Ailbhe Smyth’s article, “Ireland: When Church Is State (Vol. XXXVII, No. 1), brought to mind another aspect of religious influence on Irish women’s rights. The Presbyterian church in Ireland has recently announced that girls and women faced with a devastating diagnosis of a fatal fetal abnormality, or who are pregnant as a result of rape or incest, must continue the pregnancy to term, with a view to adoption if necessary. There is an inherent contradiction in the denial of pregnant women’s autonomy and self-determination in the interest of fetal protection.
Autonomy, as it is readily framed by the antichoice movement, is not some airy notion predicated upon selfishness, whim or deviance; rather, it is the key to our physical, mental, emotional and spiritual well-being—to our very survival.
On behalf of the Irish state, the medical profession in Ireland assumes a woman’s moral and physical agency from the moment of pregnancy through to birth. Consequently, the subjection of women to unnecessary medical interventions, practices and procedures that are not evidence-based, and to practices that are disrespectful of their bodily integrity and dignity, is rife. This is reflected in an unacceptably high and rising Caesarean section rate, currently at 30 percent nationally, by postnatal depression rates up to 28 percent and breastfeeding rates among the lowest in Europe. Far from fetal protection, the outcome of denying the human rights of pregnant women—to liberty, autonomy, bodily integrity and freedom from coercion—is preventable maternal and perinatal morbidity and mortality.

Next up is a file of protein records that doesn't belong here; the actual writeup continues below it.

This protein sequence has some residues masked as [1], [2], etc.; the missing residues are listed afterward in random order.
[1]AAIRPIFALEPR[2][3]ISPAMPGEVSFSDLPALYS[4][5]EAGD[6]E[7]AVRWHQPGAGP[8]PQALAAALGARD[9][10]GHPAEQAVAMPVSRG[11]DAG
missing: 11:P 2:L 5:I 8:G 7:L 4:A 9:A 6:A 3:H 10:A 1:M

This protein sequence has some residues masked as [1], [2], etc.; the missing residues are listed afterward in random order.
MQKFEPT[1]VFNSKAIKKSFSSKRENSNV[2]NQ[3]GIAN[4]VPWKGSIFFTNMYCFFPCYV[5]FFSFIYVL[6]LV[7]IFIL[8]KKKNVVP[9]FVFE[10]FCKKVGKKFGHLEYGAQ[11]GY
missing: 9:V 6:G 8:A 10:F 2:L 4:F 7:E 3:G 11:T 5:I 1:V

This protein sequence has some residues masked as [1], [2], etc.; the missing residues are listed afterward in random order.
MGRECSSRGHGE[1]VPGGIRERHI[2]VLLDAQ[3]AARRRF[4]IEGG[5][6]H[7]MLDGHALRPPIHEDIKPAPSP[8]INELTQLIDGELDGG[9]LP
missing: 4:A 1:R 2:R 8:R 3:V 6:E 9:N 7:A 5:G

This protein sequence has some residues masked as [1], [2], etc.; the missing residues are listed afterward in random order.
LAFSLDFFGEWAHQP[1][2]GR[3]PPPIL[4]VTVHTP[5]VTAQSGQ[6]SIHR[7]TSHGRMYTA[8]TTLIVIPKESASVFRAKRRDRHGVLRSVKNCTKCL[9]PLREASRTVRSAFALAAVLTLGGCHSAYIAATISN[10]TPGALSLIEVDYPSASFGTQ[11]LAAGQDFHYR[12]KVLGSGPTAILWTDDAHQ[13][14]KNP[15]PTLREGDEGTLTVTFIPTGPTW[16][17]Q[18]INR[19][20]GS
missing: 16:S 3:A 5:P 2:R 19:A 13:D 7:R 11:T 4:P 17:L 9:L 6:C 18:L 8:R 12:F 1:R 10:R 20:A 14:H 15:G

The repeal of the Eighth Amendment is the first critical step towards autonomy so that all women of reproductive age in Ireland are no longer consigned to second-class citizenship. Apartheid is at the heart of this law, whose wingspan goes far beyond abortion rights into the very depths of a paternalistic maternity care system, which deprives women daily of their human rights in pregnancy and childbirth. We say, “No more.”
Midwives for Choice